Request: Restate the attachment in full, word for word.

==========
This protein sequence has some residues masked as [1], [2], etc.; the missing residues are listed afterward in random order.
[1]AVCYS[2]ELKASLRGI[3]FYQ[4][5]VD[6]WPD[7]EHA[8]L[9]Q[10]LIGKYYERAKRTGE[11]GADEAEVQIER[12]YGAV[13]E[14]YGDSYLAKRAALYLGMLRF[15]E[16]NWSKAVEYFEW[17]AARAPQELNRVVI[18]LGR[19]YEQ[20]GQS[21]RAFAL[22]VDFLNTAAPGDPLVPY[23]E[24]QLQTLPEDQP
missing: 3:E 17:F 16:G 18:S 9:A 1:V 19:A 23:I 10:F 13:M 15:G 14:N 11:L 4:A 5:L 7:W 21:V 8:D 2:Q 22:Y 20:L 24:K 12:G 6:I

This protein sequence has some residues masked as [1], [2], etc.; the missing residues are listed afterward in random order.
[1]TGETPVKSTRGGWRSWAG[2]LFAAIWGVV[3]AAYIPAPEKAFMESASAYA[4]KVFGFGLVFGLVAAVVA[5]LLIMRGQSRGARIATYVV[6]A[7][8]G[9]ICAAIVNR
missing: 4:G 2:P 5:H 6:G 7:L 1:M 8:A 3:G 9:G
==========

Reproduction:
This protein sequence has some residues masked as [1], [2], etc.; the missing residues are listed afterward in random order.
[1]AVCYS[2]ELKASLRGI[3]FYQ[4][5]VD[6]WPD[7]EHA[8]L[9]Q[10]LIGKYYERAKRTGE[11]GADEAEVQIER[12]YGAV[13]E[14]YGDSYLAKRAALYLGMLRF[15]E[16]NWSKAVEYFEW[17]AARAPQELNRVVI[18]LGR[19]YEQ[20]GQS[21]RAFAL[22]VDFLNTAAPGDPLVPY[23]E[24]QLQTLPEDQP
missing: 3:E 17:F 16:G 18:S 9:A 1:V 19:A 23:I 10:F 13:M 15:G 14:N 11:L 4:A 5:L 7:W 21:V 8:D 2:Q 22:Y 20:L 24:K 12:G 6:I

This protein sequence has some residues masked as [1], [2], etc.; the missing residues are listed afterward in random order.
[1]TGETPVKSTRGGWRSWAG[2]LFAAIWGVV[3]AAYIPAPEKAFMESASAYA[4]KVFGFGLVFGLVAAVVA[5]LLIMRGQSRGARIATYVV[6]A[7][8]G[9]ICAAIVNR
missing: 4:G 2:P 5:H 6:G 7:L 1:M 8:A 3:G 9:G